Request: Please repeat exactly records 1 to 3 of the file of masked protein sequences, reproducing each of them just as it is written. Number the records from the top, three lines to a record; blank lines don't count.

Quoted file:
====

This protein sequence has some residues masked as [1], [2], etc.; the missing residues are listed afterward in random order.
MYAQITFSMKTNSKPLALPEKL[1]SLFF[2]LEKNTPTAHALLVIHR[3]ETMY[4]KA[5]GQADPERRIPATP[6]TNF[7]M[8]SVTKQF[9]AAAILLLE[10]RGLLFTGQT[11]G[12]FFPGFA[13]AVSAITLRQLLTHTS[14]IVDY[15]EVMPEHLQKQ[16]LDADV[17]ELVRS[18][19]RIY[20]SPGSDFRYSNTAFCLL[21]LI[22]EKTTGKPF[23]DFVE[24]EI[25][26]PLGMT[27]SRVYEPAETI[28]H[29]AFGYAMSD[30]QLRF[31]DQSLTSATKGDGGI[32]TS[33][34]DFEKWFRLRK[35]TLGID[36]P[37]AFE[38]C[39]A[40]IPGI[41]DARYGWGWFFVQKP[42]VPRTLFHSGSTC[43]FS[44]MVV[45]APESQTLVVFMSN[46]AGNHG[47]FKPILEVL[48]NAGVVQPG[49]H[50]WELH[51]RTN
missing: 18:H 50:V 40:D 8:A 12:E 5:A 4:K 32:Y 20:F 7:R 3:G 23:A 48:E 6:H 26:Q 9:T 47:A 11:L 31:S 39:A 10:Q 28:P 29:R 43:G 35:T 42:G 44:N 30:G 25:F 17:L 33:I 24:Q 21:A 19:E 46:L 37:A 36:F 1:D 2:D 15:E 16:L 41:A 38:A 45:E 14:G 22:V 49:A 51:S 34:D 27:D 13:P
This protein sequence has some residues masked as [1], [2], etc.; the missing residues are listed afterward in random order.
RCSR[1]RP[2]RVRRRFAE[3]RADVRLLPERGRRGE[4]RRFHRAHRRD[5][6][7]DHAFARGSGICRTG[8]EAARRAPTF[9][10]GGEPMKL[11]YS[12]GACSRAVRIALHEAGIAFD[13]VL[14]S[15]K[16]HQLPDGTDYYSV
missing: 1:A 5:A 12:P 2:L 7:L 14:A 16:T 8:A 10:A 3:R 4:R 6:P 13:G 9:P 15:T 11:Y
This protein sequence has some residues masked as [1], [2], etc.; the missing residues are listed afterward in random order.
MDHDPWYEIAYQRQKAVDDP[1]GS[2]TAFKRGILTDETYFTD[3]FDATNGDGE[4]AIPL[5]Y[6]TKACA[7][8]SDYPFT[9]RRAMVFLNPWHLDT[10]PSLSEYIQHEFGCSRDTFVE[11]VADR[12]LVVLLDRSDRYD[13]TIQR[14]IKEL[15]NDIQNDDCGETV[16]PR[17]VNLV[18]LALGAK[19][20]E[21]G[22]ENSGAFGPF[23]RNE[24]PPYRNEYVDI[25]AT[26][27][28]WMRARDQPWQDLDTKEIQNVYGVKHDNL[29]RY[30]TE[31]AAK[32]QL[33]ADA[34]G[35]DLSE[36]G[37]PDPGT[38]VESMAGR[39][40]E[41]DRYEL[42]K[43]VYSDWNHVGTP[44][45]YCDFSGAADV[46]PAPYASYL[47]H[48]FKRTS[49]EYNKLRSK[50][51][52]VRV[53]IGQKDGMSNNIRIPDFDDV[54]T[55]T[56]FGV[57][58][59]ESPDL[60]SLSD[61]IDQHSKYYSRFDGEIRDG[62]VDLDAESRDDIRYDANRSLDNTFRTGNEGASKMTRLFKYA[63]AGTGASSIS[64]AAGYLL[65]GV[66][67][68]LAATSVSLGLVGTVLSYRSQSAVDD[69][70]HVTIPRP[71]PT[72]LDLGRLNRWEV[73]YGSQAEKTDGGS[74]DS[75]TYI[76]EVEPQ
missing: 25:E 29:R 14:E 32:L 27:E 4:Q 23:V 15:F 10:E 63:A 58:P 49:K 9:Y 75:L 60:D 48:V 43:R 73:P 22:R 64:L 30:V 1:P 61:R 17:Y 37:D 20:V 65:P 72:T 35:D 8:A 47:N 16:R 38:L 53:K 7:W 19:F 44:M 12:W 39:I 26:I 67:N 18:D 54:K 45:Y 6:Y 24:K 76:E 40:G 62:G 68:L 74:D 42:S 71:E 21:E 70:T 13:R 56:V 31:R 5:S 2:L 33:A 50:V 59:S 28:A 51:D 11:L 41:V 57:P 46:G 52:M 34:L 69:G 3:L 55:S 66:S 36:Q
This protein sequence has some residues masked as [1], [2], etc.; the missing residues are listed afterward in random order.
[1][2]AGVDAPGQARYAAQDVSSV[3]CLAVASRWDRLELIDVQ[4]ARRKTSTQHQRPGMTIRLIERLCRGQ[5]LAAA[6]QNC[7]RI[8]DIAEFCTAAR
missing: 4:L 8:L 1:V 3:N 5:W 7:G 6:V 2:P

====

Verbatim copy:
This protein sequence has some residues masked as [1], [2], etc.; the missing residues are listed afterward in random order.
MYAQITFSMKTNSKPLALPEKL[1]SLFF[2]LEKNTPTAHALLVIHR[3]ETMY[4]KA[5]GQADPERRIPATP[6]TNF[7]M[8]SVTKQF[9]AAAILLLE[10]RGLLFTGQT[11]G[12]FFPGFA[13]AVSAITLRQLLTHTS[14]IVDY[15]EVMPEHLQKQ[16]LDADV[17]ELVRS[18][19]RIY[20]SPGSDFRYSNTAFCLL[21]LI[22]EKTTGKPF[23]DFVE[24]EI[25][26]PLGMT[27]SRVYEPAETI[28]H[29]AFGYAMSD[30]QLRF[31]DQSLTSATKGDGGI[32]TS[33][34]DFEKWFRLRK[35]TLGID[36]P[37]AFE[38]C[39]A[40]IPGI[41]DARYGWGWFFVQKP[42]VPRTLFHSGSTC[43]FS[44]MVV[45]APESQTLVVFMSN[46]AGNHG[47]FKPILEVL[48]NAGVVQPG[49]H[50]WELH[51]RTN
missing: 18:H 50:V 40:D 8:A 12:E 5:A 4:K 32:Y 20:F 7:R 3:G 23:A 48:E 6:H 26:Q 9:T 47:A 11:L 31:S 39:A 10:Q 28:P 29:R 43:G 35:T 42:G 44:N 30:G 25:F 17:L 33:I 24:Q 21:A 19:E 46:L 37:A 36:F 1:D 2:D 15:E 16:L 41:A 38:A 45:E 14:G 22:V 49:A 51:S 34:D 27:D 13:P
This protein sequence has some residues masked as [1], [2], etc.; the missing residues are listed afterward in random order.
RCSR[1]RP[2]RVRRRFAE[3]RADVRLLPERGRRGE[4]RRFHRAHRRD[5][6][7]DHAFARGSGICRTG[8]EAARRAPTF[9][10]GGEPMKL[11]YS[12]GACSRAVRIALHEAGIAFD[13]VL[14]S[15]K[16]HQLPDGTDYYSV
missing: 1:A 5:A 12:P 2:L 7:L 14:A 16:T 8:A 10:A 3:R 4:R 6:P 13:G 9:P 15:T 11:Y
This protein sequence has some residues masked as [1], [2], etc.; the missing residues are listed afterward in random order.
MDHDPWYEIAYQRQKAVDDP[1]GS[2]TAFKRGILTDETYFTD[3]FDATNGDGE[4]AIPL[5]Y[6]TKACA[7][8]SDYPFT[9]RRAMVFLNPWHLDT[10]PSLSEYIQHEFGCSRDTFVE[11]VADR[12]LVVLLDRSDRYD[13]TIQR[14]IKEL[15]NDIQNDDCGETV[16]PR[17]VNLV[18]LALGAK[19][20]E[21]G[22]ENSGAFGPF[23]RNE[24]PPYRNEYVDI[25]AT[26][27][28]WMRARDQPWQDLDTKEIQNVYGVKHDNL[29]RY[30]TE[31]AAK[32]QL[33]ADA[34]G[35]DLSE[36]G[37]PDPGT[38]VESMAGR[39][40]E[41]DRYEL[42]K[43]VYSDWNHVGTP[44][45]YCDFSGAADV[46]PAPYASYL[47]H[48]FKRTS[49]EYNKLRSK[50][51][52]VRV[53]IGQKDGMSNNIRIPDFDDV[54]T[55]T[56]FGV[57][58][59]ESPDL[60]SLSD[61]IDQHSKYYSRFDGEIRDG[62]VDLDAESRDDIRYDANRSLDNTFRTGNEGASKMTRLFKYA[63]AGTGASSIS[64]AAGYLL[65]GV[66][67][68]LAATSVSLGLVGTVLSYRSQSAVDD[69][70]HVTIPRP[71]PT[72]LDLGRLNRWEV[73]YGSQAEKTDGGS[74]DS[75]TYI[76]EVEPQ
missing: 25:E 29:R 14:E 32:L 27:E 4:Q 23:V 15:F 10:E 63:A 58:P 49:K 9:Y 75:L 60:D 48:V 43:R 73:P 22:R 64:L 30:V 1:P 61:R 17:Y 37:D 20:V 65:P 72:T 35:D 8:A 47:N 16:R 38:L 53:K 7:W 19:F 44:M 12:W 39:I 26:I 67:N 18:D 54:K 45:Y 6:Y 24:K 76:E 40:G 62:G 68:L 74:D 42:S 71:E 21:E 70:T 13:R 56:V 31:R 5:S 2:L 33:A 50:V 59:S 28:A 51:D 11:L 41:V 57:P 46:G 52:M 34:L 69:G 3:L 55:S 66:S 36:Q